Not only will this burn a major bridge between the brand and this specific creator but will serve as a deterrent for any future influencers looking to build a relationship with your team.

The Nuggs collab gone wrong: the copyright situation every brand should avoid

We put a lot of emphasis on repurposing influencer content into your paid social efforts (i.e facebook ads) but you still need usage rights.

The Nuggs example is well documented — the influencer completed blasted this brand, and for good reason. So what happened?

An influencer named Derrick Downey Jr. reached out to Nuggs to collaborate back in November 2019. After some negotiations on price, Derrick agreed and went on to create some great content for them. He submitted it for approval. A month had passed and he still had not heard back.

It wasn't until he was told by his many Instagram followers that he was appearing in some of Nuggs paid advertising.

You can check out all the details of what went down in Derrick's Instagram post.

But here's a few things that should be pointed out here:

1. Nuggs was using Derrick's video in ways they did not have permission

2. There was no contract in place, so the brand did not have content rights to use any of it

3. Even after ruffling some feathers, Nuggs had the audacity to ask for the rights to the content in perpetuity. Obviously, Derrick did not oblige. Bridge is already burned.

Don't let yourself be this brand. Get content usage rights from influencers.

So how do you go about doing this the right way?

How To Ask Content Creators for Usage Rights to the UGC About Your Brand

First things first, you need to follow up with every influencer, asking for usage rights to their content to be able to repurpose across your own distribution channels, especially for Facebook or Instagram ads.

You might ask: "But how and what should I say to get content usage rights from influencers when they post about my brand?" Use the message below verbatim.

"Hey X! We're so glad you loved our product so much so you were willing to share this content with your audience. We'd love to be able to share this content with our audiences as well! Could we have the rights to use this content on organic and paid social for 30 days?"

Some tips for your content rights "ask"

  • Ask for only 30-day usage rights. This is much less of an aggressive ask in comparison to asking for full ownership and lends itself incredibly well to getting such usage rights 9/10 times. More importantly, 30 days is plenty of time to test content within your paid efforts.
  • Once the influencer content shows success and the 30 days are up, go back to the influencer letting them know how much you appreciate them and offer them compensation to own that content in perpetuity.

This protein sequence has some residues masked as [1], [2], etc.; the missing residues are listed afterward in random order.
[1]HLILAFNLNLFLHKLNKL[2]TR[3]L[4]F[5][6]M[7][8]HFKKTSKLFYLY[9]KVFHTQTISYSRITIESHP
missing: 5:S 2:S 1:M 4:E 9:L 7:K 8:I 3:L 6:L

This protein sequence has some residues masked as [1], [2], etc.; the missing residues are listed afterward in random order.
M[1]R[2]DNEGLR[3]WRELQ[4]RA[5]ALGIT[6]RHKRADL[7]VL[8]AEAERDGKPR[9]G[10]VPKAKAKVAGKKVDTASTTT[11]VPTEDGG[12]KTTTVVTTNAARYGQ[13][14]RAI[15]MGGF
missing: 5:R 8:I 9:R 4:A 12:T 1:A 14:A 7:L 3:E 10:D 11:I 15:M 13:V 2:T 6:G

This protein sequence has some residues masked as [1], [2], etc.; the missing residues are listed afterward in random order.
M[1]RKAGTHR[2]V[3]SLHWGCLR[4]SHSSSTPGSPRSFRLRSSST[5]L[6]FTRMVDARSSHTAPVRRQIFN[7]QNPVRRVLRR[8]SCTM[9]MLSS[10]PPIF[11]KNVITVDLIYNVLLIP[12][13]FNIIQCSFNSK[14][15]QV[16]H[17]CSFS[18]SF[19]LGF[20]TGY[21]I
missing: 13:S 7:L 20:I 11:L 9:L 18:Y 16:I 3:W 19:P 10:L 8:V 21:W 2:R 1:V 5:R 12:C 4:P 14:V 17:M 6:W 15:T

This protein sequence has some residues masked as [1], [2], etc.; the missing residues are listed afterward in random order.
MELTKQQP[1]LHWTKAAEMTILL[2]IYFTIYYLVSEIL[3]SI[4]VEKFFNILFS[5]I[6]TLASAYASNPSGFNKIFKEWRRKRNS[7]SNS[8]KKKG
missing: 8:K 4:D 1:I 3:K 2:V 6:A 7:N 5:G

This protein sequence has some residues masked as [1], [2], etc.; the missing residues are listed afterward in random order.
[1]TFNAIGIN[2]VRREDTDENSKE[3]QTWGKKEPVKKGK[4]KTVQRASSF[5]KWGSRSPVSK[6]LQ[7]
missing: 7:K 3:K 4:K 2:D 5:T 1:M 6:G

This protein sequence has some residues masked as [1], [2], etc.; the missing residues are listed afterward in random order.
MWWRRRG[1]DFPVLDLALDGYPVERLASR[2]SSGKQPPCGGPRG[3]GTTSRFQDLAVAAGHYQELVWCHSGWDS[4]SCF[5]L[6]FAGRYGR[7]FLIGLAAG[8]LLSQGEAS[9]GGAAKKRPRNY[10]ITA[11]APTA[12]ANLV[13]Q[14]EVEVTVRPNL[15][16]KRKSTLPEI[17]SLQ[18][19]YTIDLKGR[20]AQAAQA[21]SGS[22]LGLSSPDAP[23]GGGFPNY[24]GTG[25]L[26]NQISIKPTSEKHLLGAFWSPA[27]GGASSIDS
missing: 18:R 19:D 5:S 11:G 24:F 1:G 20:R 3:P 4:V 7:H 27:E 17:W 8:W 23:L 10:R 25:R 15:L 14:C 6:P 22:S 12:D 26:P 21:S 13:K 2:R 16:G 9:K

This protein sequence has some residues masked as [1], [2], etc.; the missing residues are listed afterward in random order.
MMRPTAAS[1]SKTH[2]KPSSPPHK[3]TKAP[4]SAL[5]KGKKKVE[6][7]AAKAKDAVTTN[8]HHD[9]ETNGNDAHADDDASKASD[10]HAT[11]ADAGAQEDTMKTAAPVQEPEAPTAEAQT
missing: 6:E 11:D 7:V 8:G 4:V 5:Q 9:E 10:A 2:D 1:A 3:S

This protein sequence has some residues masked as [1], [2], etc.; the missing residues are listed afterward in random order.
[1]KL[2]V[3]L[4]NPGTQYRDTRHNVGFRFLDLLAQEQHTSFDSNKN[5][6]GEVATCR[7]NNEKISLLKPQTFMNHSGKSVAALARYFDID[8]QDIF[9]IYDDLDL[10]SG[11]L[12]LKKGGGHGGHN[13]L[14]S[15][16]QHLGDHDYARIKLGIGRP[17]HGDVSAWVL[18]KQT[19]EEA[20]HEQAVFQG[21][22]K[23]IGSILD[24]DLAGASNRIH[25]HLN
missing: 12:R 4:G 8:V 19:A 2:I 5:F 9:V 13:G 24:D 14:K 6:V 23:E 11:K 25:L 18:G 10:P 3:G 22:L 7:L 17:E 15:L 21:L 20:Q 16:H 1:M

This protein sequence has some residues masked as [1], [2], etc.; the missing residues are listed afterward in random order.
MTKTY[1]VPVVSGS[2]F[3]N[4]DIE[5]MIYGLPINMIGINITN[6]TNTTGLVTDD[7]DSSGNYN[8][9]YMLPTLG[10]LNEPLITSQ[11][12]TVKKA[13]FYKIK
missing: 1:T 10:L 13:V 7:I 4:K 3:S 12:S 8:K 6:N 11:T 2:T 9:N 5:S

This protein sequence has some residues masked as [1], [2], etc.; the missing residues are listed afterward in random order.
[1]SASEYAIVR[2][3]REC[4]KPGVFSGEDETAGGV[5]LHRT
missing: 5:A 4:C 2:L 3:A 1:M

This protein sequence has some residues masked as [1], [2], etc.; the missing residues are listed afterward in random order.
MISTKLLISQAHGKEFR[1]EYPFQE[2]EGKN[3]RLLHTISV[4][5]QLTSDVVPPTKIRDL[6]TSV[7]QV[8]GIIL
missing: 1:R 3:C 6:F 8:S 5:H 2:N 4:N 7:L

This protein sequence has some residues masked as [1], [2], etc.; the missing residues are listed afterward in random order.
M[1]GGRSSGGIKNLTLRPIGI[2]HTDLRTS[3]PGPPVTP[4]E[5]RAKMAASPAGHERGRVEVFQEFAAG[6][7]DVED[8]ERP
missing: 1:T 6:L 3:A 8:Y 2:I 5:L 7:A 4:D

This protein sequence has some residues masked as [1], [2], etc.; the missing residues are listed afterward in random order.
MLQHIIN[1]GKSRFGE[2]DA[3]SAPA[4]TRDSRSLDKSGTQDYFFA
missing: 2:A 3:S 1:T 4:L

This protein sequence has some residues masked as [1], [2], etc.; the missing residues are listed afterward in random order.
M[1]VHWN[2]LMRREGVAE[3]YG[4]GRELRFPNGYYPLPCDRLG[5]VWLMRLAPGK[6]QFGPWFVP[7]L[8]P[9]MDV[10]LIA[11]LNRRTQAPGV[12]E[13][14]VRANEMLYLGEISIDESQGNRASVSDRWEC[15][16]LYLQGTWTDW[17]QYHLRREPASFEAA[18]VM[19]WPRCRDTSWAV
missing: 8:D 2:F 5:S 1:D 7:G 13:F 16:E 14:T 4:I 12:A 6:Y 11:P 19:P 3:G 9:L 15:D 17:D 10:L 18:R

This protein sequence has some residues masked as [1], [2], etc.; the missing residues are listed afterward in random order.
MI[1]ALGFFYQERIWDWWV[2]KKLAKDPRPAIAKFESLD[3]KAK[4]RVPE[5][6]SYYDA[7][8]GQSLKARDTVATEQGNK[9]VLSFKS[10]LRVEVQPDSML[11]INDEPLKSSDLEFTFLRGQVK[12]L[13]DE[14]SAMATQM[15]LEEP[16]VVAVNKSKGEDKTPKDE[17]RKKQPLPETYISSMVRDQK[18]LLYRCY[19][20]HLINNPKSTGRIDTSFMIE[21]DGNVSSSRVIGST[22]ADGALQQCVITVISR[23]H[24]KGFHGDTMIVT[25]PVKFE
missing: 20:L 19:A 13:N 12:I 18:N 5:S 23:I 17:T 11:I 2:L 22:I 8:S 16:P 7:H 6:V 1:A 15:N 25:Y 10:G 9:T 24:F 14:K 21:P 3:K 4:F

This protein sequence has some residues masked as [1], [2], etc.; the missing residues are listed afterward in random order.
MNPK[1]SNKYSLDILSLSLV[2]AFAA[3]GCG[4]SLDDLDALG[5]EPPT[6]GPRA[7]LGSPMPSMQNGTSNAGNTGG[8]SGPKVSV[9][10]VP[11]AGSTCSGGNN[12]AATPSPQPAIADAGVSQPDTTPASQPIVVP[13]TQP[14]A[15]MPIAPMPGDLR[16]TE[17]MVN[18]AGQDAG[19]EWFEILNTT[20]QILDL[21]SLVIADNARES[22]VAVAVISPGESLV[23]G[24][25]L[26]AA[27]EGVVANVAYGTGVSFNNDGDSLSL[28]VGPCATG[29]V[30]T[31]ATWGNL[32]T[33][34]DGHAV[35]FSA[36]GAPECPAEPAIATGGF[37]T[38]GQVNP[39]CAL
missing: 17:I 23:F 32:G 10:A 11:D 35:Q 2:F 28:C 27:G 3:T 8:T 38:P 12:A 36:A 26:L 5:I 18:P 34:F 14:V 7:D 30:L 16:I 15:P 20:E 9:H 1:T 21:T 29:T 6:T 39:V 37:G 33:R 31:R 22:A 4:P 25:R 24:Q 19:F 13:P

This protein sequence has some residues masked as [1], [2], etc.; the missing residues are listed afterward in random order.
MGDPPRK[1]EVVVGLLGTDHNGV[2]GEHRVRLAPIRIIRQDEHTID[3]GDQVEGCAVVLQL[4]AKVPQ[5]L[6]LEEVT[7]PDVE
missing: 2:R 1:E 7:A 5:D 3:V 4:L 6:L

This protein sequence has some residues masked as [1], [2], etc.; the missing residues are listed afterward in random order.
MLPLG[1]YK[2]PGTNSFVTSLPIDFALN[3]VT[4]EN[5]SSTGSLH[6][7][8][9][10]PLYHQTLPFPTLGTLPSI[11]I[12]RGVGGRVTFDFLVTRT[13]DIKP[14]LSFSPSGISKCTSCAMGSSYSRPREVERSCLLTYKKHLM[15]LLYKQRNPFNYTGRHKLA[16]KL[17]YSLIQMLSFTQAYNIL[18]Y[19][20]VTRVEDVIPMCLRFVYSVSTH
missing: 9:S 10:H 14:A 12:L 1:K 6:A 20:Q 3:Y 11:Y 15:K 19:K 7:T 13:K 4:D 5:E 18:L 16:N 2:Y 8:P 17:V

• If this influencer has 150K followers or less, offer them no more than $500. If you're really looking for a deal, begin by offering them and anchoring yourself at $150. You'll never have to pay more than $500 and after 30 days in paid ads you've made FAR MORE than this.

Worth mentioning, this method is not only applicable to just influencers posting about your product organically but anyone posting UGC that you'd want to be able to use within your paid social efforts.

So every time someone tags you on social, be sure to follow up with them in this way — whether they are an influencer or just a great UGC creator.

Content is king and you want as much of it at your disposal as possible.

Documenting consent to use content

The default rule in the absence of any kind of contract is that when someone creates the content, they own all the rights to that piece of content. But this default rule can be changed through something like an influencer agreement or rights request contract.

Let's take a look at some of the issues you'll have to think about — including what rights you're actually obtaining and what you're really negotiating for.

Negotiating license terms to use the content

Sometimes a brand will want to own all the content the influencer owns outright. A lot of influencers will push back on that and want to keep ownership rights, but they will grant some kind of license to the brand.

So you want to be careful, and think carefully, about what that license actually grants you.

Ask questions like: "Where can I use the content the influencer creates? On what platforms can I combine it? How long can I run that content for?"

These are some examples of what you should think about when you're drafting the usage rights as part of that agreement.

Doing this will help you avoid some kind of of dispute over copyrights or other intellectual property down the track.

Publicity rights

An issue that is related to usage rights has to do with the right of publicity. You want to make sure that there is a publicity rights release in your influencer agreement.

The right of publicity protects everyone from having their name, likeness or image used for a commercial purpose without their consent.

So if someone takes a picture of you and uses it in an ad without your permission, they have violated your publicity rights. Depending on where you live, these claims can be easy to bring and difficult to defend against, and expensive to defend.

So having a publicity rights release with your influencers is crucial.

User-generated content and Influencer-generated content can be powerful assets for your marketing campaigns. But without consent from the original copyright owner, it can quickly become a costly mistake.

The rule to remember is simple: if you didn't create it, you don't own it. If you want to use it, you have to ask for permission.

And if you are asking for permission, here is the exact wording again that works for us 9/10 times.

"Hey X! We're so glad you loved our product so much so you were willing to share this content with your audience. We'd love to be able to share this content with our audiences as well! Could we have the rights to use this content on organic and paid social for 30 days?"

The irony of this topic is that we need to put in our own little disclaimer: The content of this article is intended to provide a general guide to the subject matter of user-generated content rights. Make sure you get specialist advice from an attorney if you need it for your own circumstances.